Now all of these things surely go together but the preachers should at least have had enough sense to tell their followers that none of these things are for us today. And so lawlessness in the Name of Christ marches on and soon, perhaps, the lawless one shall be revealed. Let the Christian’s conscience be regulated by the Word of God rightly divided.

 In our text, we find that prayer and intercession are of prime and supreme importance. Prayer is either a force or a farce. Nehemiah prayed for nearly half a year. There have been prayer meetings that have lasted a week. A number of miners were caught and entombed by a fallen rock and were in a sad predicament indeed. They had nothing to eat and only a trickle of water that they caught in a cup. Their little carbide lamps gave them light for a while and then they were plunged into the blackness of darkness. When they learned that they were hopelessly trapped, they spent their time in prayer and song. The rescue party reached them after a week and they were still praying and on their caps was penciled, “If we are dead when you find us, we are saved.” These simple miners were not versed in theology but they were in knee-ology which is even better. There is wonder-working power in prayer.

 I know this by experience since the day God heard me as boy of eleven, when I prayed for a little lambkin that was missing and later found. We talk freely of the power of electricity, the power of gravitation, the power of the mighty Niagara Falls, but what is all this mentioned power in comparison to the power of prayer?

 Charles Spurgeon, on an occasion, was showing his tabernacle to some visitors and said, “Now I will show you the power room” and he revealed to them a side room where 300 saints were in prayer. Every man used mightily of God has been a man of prayer. Several years ago hundreds were saved in a meeting held in the southland. Afterward they found that a godly school teacher had dismissed her pupils an hour earlier from their classes than usual so that she would have more time to pray for that meeting held in her home town. Daniel is the Gibraltar character of the Old Testament and you know what a man of prayer he was.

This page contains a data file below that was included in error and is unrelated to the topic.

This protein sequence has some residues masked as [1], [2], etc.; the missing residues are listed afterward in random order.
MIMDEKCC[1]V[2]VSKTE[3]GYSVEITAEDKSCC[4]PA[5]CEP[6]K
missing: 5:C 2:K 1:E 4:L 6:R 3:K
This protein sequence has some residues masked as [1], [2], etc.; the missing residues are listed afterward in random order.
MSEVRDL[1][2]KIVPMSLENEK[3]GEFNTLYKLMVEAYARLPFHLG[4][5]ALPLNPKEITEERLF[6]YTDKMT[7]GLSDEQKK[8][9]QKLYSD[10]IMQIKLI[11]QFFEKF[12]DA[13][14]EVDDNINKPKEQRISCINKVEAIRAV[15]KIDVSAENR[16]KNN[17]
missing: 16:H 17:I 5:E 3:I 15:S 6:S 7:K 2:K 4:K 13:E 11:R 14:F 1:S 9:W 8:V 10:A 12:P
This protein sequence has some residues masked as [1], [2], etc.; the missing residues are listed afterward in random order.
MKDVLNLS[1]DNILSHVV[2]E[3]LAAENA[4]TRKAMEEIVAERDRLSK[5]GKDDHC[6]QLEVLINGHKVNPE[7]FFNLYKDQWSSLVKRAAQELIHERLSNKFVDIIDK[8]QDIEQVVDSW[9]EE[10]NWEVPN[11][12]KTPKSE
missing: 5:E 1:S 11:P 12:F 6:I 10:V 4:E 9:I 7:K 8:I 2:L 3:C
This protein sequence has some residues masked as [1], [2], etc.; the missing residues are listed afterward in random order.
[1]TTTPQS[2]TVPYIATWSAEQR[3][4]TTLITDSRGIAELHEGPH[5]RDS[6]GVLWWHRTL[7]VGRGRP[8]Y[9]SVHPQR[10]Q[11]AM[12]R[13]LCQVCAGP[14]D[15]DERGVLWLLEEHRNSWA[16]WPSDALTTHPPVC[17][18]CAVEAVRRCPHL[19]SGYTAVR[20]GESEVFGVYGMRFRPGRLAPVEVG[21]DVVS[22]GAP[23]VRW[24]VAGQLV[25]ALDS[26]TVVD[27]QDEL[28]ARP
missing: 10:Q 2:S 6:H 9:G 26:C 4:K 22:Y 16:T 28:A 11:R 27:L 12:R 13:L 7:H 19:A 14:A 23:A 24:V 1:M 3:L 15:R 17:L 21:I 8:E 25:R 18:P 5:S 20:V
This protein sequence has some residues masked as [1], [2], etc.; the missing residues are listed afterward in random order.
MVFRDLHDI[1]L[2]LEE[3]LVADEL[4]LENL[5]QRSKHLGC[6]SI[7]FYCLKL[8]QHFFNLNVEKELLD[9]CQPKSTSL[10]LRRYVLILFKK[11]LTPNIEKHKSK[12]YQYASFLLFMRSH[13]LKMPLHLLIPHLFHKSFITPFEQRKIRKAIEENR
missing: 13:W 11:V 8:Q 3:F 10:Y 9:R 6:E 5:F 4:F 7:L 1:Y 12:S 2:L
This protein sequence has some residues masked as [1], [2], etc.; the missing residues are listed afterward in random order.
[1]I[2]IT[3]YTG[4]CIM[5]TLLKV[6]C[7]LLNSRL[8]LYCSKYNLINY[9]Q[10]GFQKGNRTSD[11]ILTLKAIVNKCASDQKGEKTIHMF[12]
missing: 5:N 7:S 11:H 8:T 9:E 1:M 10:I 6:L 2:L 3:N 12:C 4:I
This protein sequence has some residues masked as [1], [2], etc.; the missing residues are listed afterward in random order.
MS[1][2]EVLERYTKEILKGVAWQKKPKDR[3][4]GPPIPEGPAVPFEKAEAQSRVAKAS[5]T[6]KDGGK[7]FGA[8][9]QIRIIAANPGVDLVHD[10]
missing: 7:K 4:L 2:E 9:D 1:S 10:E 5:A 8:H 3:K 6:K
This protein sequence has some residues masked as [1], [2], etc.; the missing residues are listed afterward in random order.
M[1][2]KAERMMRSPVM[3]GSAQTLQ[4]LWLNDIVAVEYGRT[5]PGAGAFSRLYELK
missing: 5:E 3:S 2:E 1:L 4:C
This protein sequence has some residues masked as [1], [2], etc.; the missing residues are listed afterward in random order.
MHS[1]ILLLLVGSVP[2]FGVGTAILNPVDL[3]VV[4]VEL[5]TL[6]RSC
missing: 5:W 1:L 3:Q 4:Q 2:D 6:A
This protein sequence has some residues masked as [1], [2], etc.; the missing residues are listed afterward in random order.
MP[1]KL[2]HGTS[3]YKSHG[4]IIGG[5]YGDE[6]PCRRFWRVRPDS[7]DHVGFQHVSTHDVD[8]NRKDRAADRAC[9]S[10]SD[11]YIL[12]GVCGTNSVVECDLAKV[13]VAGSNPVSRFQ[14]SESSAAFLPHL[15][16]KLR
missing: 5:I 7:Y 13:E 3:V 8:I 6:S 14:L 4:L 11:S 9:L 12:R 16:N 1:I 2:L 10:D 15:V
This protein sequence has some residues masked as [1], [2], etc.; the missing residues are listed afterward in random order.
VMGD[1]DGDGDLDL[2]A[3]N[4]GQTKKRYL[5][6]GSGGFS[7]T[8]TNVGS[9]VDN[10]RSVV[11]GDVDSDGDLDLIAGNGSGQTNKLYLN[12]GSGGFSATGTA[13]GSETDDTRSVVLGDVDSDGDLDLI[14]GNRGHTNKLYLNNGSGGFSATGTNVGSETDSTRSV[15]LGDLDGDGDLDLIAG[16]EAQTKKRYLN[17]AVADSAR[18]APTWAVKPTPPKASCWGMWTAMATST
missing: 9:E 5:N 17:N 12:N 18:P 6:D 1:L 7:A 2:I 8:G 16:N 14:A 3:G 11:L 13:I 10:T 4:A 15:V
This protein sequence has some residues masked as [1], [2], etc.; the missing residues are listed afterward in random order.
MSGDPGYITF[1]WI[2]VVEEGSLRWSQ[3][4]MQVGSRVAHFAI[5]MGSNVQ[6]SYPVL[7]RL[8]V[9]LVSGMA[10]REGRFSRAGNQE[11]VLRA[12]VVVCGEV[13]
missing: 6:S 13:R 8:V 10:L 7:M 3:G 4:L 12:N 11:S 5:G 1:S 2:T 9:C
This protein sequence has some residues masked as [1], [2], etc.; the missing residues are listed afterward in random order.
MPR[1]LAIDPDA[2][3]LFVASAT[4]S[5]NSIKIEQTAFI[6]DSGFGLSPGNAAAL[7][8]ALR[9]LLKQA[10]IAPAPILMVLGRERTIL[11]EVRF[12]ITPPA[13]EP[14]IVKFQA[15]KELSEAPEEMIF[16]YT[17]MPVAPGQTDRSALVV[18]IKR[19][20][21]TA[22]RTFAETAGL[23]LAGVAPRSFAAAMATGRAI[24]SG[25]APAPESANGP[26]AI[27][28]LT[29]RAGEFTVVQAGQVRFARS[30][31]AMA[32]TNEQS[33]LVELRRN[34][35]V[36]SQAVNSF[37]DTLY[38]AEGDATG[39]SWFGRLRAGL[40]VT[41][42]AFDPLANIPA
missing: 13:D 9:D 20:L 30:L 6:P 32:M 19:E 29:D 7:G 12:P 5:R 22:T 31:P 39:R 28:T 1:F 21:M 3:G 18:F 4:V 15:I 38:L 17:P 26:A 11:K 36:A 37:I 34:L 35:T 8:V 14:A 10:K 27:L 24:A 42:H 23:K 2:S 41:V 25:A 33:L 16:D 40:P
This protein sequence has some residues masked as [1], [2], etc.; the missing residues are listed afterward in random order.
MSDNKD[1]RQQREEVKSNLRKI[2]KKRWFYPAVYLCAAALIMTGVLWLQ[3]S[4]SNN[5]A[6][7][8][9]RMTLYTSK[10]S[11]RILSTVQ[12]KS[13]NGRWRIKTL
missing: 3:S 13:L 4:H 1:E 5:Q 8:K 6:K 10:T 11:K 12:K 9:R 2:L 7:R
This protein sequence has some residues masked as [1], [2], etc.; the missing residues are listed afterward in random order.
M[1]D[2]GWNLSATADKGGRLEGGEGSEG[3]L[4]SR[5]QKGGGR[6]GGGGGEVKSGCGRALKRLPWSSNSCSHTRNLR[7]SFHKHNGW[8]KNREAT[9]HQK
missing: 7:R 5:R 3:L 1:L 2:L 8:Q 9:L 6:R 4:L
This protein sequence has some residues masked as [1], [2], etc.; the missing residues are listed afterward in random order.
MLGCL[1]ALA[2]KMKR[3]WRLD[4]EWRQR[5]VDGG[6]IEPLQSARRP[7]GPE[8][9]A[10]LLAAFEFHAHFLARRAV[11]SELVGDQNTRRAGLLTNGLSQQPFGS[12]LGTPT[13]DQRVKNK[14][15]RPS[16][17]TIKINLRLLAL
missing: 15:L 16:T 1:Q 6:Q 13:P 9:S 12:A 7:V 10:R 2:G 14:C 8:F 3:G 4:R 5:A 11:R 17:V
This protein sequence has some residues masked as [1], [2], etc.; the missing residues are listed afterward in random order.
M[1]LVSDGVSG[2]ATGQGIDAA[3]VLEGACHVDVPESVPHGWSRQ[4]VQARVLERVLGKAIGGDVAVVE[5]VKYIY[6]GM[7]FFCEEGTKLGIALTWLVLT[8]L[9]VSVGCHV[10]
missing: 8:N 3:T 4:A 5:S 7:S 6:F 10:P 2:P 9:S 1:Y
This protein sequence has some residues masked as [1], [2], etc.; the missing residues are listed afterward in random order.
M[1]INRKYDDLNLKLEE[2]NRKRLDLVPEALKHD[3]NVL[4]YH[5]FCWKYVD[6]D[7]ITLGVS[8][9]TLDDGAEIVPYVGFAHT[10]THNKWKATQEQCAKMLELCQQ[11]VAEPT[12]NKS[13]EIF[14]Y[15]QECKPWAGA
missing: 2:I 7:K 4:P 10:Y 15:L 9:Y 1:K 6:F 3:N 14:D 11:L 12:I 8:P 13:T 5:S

There is a wonderful and mysterious power in real prayer. Some seem to want to understand the mystery before they get to the real prayer-battle, but that is not necessary. You do not understand electricity but you press the button and bathe yourself in light. You do not understand the Doctor’s prescription, but you swallow the medicine, don’t you? I do not understand the workings of the radio (now television) but I avail myself of it and send out my voice through the air waves. If I had to understand it, I fear I would be very slow to search out the wonders of it. But thank God I can use it without understanding it. All of you do not understand the mechanism of your car but you ride in it, don’t you? You may not understand the digestive process of your body, but you eat. You may not understand the operation of an elevator but you avail yourself of its energy-conserving  convenience.

 All great spiritual awakenings from Pentecost to this day have originated from prayer. The famous Blackstone (outstanding authority on Law) said in his day that the preachers of England preached so that he could not tell whether they were Christian or heathen. Yet, a little group of students in an English University prayed and the great awakening under George Whitfield and John Wesley resulted. 

 ¨ A little group of students prayed in a haystack and the great missionary age, in which thousands  were sent with the Gospel to heathen lands, resulted.

¨ Martin Luther prayed and groaned and the great Reformation was the result.

¨ A little old lady prayed and Charles Finney was mightily used as a revivalist.

¨ Hudson Taylor prayed and the great China Inland Mission was born.

¨ George Mueller prayed and  7 million dollars was brought in to care for thousands of orphans.

¨ Aunty Cook prayed and the Moody Bible Institute was launched. What wonder-working prayer!

 Our God is able! He is able to succor them that are tempted (Heb. 2:18). He is able to perform (Rom. 4:21). He is able to make all grace abound (2 Cor. 9:8). He is able to do exceeding abundantly above all we that we ask or think (Eph. 3:20). He is able to keep you from falling (Jude 24).  SO …

Don’t stop praying, the Lord is nigh,

Don’t stop praying, He’ll hear your cry;

God has promised; He is true!

Don’t stop praying, He’ll answer you!